Constant upheaval has left many university staff and students feeling overwhelmed. Wendy Zajack talks through basic principles for keeping digital communications clear and concise to avoid information overload
This video will cover:
01:20 Understanding the different groups you are communicating with and their needs
02:12 Repeat important messages more than feels necessary
03:16 Keep messages and instructions simple, clear and easy to follow
Hi, I’m Wendy Zajack. I’m a faculty director and an assistant professor of the practice at Georgetown University’s School of Continuing Studies.
And I wanted to talk today about some advice I have, as we move into a new year, for effective communication both with students and with our staff that can help them not be overwhelmed or feel like they’re just kind of out of control.
And obviously in 2020 I think we all experienced that feeling, probably many times. So, here are four tips, real simple, to keep you kind of making sure that you’re on point with your communication this year.
So, I just finished teaching a business communication class this semester, so near and dear to my heart.
I also spent, before I became a professor, my corporate career in communications and marketing, working for large multinational organisations, so lots of these apply in either sector.
But I think good communication actually is usually fairly simple and intuitive. We just have to remember to sort of get back to our basics and what we’re trying to communicate.
So, my rule number one is remember your audience. So, think about who you’re communicating to. Think about where they are when they receive your communication.
This is really important, especially with students, if you’re working with undergrad populations. I work with masters populations so their ages can be very different, but really thinking about where are they, where do they like to receive their communication, and how do they like to receive their communication is really, I think, first and foremost the best way to make it effective.
So is it by text? Is it by email? Is it by a voice kind of audio thing? So, thinking about that, and thinking about who they are and what type of message, I think, is number one.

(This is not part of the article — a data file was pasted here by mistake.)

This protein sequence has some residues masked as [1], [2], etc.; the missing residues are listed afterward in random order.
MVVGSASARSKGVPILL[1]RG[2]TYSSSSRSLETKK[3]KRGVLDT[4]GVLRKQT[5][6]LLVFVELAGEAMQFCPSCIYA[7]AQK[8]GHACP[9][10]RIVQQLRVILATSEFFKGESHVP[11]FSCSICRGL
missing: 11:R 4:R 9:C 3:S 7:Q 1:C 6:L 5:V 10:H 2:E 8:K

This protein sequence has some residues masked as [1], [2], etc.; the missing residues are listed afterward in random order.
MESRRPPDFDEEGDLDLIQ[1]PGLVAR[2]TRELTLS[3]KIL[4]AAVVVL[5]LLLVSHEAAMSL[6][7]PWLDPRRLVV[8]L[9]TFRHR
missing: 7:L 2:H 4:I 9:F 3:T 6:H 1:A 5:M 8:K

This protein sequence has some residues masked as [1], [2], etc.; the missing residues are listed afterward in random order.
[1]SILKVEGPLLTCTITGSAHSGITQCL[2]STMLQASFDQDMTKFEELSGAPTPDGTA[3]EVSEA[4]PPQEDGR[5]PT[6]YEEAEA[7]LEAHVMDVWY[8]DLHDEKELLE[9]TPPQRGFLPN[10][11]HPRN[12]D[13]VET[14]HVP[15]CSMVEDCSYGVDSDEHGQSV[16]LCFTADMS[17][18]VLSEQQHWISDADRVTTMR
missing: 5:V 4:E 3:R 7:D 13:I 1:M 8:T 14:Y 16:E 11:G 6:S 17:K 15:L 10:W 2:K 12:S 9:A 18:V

And that’s in any communication. I think the other point that’s really critical is repetition.
This is so easy to forget because we feel like we’re repeating things a million times, but what I've said to many, many a corporate executive is at the point that you are feeling completely tired and sick of your message, it’s probably the point that someone in your audience is hearing it for the first time.
So, repeat, repeat, repeat.
I think for student communication this is really true. Put it in the syllabus, make an announcement about it. I know it can feel like coddling at times, but I think just given the state of communication and the number of channels and the number of messages we’re all being bombarded with, if it’s important, repeat it, and repeat it often.
It’s just a normal part of being a human being. I don’t even think that it’s showing that we are not caring about things.
I just think it’s the state of the world and the state of communication and the state of information that we have to repeat things a lot.
So, remember your audience, repeat. And then the other point is keep it really simple. So good communication to me is simple communication. I think it is way harder to construct a message that’s very clear and concise.
But spend some time editing, spend some time bulleting and highlighting the things that are really critical for your audience and say everything in a very simple way.
This is not the time to show off your amazing vocabulary. I think good communication is using really simple words, really accessible words, and words that are understandable easily and don’t need a lot of explanation.
And then the last point, I think, in terms of managing overflow and managing stress, make everything really easy for your audience.
When you’re communicating something, put in a link that shows them where they can go for information.
If you have the opportunity in your syllabus, in the learning management system, put in a calendar invite or a calendar link so that it shows up in their calendar.
I think that makes it easy for them to understand what you are asking them to do, and then makes it easy for them to do it.
So four simple tips: remember your audience, repeat, keep it simple, and make it easy.
And I think that will help you out as we move into another year – and hopefully a successful year.
This video was produced by Wendy Zajack, faculty director and assistant professor of the practice at Georgetown University’s School of Continuing Studies.